In operation, therefore, vibrations of each metallic string 12 will create fluctuations in the magnetic field 30 of the associated pole piece 28. Fluctuations in magnetic field lines 30 are well known to create electromotive forces resulting in electrical current in any electrical wires located in and perpendicular to the field lines 30. As a result, the vibrations created when a musician strums the strings 12 will cause fluctuations in the magnetic fields 30 associated with that string 12, and a current or voltage will be created in the coil windings 32 that is then used by amplifiers and other devices to produce external sound through speakers.
FIG. 4 gives further detail regarding the prior art. FIG. 4 is a cutaway side view of the coil 22 of FIG. 3 as it might be installed within an electric guitar. As can be seen, the pole pieces (see FIG. 3) typically comprise a pole core 34 sheathed in a pole insulator 36, both of them passing through the two insulating plates 26. It should be appreciated that the pole insulator 36 and insulating plates 26 may be combined into a single frame for the coil windings 32 (known as a "bobbin"). The coil 22 is either surface mounted on the face of the guitar 38, or it may be located in a recess 40 formed within the face 38, depending upon the particular guitar design. The coil 22 is installed such that the pole distance 42 is adequate for the strings 12 to vibrate freely, while also providing optimum sound output; this distance 42 is determined by the guitar design, and may be adjusted to some extent by the musician.
It can be easily understood that different numbers of coil windings 32 (and therefore wire lengths) that are on the coil 22 will result in a different characteristic sound for that particular coil 22. It should be appreciated that the pole distance 42 is insufficient to permit the coil 22 to be removed without first removing the strings 12. This can be a very time-consuming process, which is why musicians maintain more than one guitar. The design depicted in FIGS. 3-4 are exemplary only; a wide variety of other designs are known, including designs that combine insulating pole pieces 28 and magnets located elsewhere in the coil 22. What all have in common, however, is that the amplification of the sound is created by currents or voltages created in the coil windings 32, and that to change the guitar's sound characteristics, one must change either the magnetic qualities of the pickup or the number of windings in the coil 22, or both.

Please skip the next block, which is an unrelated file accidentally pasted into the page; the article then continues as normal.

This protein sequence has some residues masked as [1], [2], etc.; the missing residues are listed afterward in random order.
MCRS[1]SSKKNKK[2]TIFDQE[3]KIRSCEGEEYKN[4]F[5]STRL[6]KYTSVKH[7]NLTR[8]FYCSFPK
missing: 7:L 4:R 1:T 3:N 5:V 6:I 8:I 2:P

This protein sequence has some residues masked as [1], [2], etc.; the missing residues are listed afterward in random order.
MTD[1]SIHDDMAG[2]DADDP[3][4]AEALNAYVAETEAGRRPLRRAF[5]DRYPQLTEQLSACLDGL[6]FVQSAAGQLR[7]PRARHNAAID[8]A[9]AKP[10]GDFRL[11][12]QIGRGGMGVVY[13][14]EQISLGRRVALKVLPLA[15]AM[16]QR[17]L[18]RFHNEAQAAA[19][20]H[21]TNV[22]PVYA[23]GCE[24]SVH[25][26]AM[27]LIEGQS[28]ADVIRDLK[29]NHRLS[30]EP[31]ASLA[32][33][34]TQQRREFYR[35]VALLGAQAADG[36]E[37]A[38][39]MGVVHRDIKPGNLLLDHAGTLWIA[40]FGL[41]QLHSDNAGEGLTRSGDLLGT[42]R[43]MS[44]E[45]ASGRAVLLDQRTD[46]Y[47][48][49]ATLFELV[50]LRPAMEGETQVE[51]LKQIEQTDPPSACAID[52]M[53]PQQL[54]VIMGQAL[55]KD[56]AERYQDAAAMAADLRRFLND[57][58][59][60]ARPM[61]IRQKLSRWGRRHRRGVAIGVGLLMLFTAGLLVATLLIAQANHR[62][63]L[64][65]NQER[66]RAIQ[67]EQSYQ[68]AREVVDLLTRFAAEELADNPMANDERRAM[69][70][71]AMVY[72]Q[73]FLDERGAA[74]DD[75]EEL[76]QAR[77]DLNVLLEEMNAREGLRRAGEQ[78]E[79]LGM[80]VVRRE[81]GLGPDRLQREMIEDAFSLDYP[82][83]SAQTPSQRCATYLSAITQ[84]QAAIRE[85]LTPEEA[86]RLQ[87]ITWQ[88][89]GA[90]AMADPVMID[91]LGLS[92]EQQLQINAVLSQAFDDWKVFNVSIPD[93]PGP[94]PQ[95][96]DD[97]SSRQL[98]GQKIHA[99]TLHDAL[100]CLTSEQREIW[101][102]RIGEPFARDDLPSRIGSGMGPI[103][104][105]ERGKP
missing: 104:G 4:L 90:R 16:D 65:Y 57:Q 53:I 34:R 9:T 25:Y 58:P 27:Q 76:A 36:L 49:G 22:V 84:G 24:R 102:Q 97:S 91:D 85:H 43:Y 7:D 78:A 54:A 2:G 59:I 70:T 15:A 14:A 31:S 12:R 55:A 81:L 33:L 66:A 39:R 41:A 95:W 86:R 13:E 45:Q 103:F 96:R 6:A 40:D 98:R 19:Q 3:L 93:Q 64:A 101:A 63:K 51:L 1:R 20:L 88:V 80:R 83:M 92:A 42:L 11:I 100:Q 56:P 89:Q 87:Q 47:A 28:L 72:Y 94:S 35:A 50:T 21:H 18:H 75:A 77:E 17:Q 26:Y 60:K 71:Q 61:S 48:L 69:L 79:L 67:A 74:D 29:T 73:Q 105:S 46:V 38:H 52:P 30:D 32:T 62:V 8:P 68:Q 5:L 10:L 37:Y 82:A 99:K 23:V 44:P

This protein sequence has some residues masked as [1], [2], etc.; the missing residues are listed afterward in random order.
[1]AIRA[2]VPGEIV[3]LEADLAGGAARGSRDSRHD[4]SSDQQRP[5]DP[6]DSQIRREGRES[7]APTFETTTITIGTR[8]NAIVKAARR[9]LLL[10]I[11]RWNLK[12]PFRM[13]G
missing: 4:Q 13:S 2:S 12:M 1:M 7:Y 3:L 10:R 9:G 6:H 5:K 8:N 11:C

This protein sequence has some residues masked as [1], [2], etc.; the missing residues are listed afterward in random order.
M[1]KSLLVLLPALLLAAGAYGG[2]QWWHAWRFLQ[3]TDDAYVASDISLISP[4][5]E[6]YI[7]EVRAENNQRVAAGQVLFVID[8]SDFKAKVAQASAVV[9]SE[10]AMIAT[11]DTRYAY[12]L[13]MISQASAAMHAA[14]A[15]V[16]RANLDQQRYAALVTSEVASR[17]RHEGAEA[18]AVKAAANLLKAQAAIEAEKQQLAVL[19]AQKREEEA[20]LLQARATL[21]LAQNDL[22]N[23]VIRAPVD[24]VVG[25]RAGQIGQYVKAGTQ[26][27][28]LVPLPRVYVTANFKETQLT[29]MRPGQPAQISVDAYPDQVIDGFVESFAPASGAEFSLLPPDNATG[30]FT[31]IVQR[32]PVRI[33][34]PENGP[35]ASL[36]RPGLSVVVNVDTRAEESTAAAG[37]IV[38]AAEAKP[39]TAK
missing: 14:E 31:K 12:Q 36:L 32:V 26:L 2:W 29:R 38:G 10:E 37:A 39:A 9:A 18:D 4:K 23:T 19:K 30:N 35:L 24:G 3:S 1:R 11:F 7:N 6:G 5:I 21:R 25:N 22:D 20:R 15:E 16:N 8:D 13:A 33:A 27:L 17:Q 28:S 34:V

What is needed, therefore, is a pickup system for stringed musical instruments that permits the user to change magnet characteristics and/or the number of coil windings without necessitating string removal and subsequent guitar re-tuning.
Lace, U.S. Pat. No. 5,221,805 sought to solve this problem. The Lace device is, essentially, a secondary magnet that is added on to the top of an existing pickup. Lace states that the "add-on device . . . modifies the operating characteristics . . . of the output signal of an electromagnetic pickup" by changing the apparent characteristics of the pickup's magnetic field. The problem with the Lace device is that it is limited in its range. While changing the characteristics of the magnetic fields should result in some change in the output signal, it will not permit the large changes available by changing the number of coil windings, the coil wire diameter, or the coil wire material. If a musician could change either the magnetic field or the coil characteristics (i.e. number of windings, wire diameter or material), or both, without needing to re-string the musical instrument, that musician would truly be able to obtain virtually any desired sound out of a single musical instrument.